This commentary in The Washington Times struck me as being precisely the right approach to take when biblical literalists attempt to force their beliefs into the science classroom.
Actually, if you could count on the existence of quality science teachers in the public schools, I’d be delighted to see “Intelligent Design” brought up in class, as an object lesson in how to distinguish between scientific theories and religion.
This article might be useful as well, applied to both types of hot air.
As the evidence piles up that George W. Bush’s military service record was completely satisfactory, with no irregularities (certainly nothing on the scale of John Kerry awarding himself a medal for beaching his boat and abandoning his crew to chase down a wounded enemy soldier), Garry Trudeau offers to pay ten grand to anyone who can confirm the President’s service.
The only question I have is, will he give ten grand to each person who has already come forward? You know, all the folks that this hip, sophisticated media critic hasn’t managed to notice?
Not only did I finally get one of the “you use illegal file sharing” extortion scam spams, it actually slipped past OS X Mail’s filters. Just the once, of course, now that I’ve told the system about it.
I’d love to know where they came up with the phony IP address they claim I’ve been using, though. I suspect it’s just boilerplate, since even if I were using a file sharing app, there’s no way they could associate it with that email address. Unless they (gasp!) really did manage to confiscate the contents of my computer. Tee hee.
Of course, there’s also a trojan attachment for infecting Windows boxes, which pretty neatly undercuts any claim that they ever got anywhere near the contents of my Macintosh…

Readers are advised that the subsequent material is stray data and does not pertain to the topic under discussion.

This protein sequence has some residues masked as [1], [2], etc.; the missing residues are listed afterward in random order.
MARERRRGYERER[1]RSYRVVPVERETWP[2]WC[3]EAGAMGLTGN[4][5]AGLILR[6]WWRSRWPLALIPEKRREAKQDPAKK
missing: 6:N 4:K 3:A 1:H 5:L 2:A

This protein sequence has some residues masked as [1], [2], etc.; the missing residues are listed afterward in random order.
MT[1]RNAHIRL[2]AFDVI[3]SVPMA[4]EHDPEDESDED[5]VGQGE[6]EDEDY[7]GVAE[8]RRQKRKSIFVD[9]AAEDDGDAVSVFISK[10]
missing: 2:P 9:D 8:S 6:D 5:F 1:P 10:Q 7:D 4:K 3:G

Best part: the use of a phony Italian email address (from a machine that really is in Italy) while claiming to be associated with the FBI’s Department for “Illegal Internet Downloads”. They even supply a phone number.
Worst part: according to multiple news reports, there are quite a few people who are dumb enough (or, to be charitable, “sufficiently unsophisticated about the Internet and con artists”) to fall for this cheesy scam, and the associated “we found illegal porn on your computer” version.
I found myself near an Apple Store on Friday afternoon, and saw the line forming for the new iPod mini. I’d been thinking of buying one, using the failure of the wired remote on my existing iPod (poor strain relief) as an excuse. “Hey, it’s like a $40 discount.”
Sadly, the mini doesn’t come with a wired remote, so I had to invent a new excuse. “Now I can leave the 30GB model in the car all the time, and not have to fiddle with cables when I want to go for a walk or get on the cross-trainer.”
Not as compelling a reason, but it does at least include the practical advantages of the mini. Smaller, lighter, much better controls, full compatibility with my existing iTunes library (including playlists and iTMS purchases), and compatibility with most 3G iPod accessories.
Sadly, the accessory I’d most like to use it with, the Belkin Voice Recorder, is not currently supported by the mini’s firmware. Hopefully Apple will fix that soon, since I’d love to take notes while I’m out walking. Dodging traffic seems to stimulate my creativity. :-)
New accessory I’d most like to see: a horizontal version of the clip-on holster it comes with. I’ve got one of these for my cellphone (which is about the same size…), and it’s very nice.
Oh, and by my rough count, there were 150 people waiting in line at the Valley Fair Apple Store at 6pm to buy a mini. There were eight people in line at 4:30pm, which I know because I was number nine. Fortunately I had my other iPod and a large stack of magazines to read.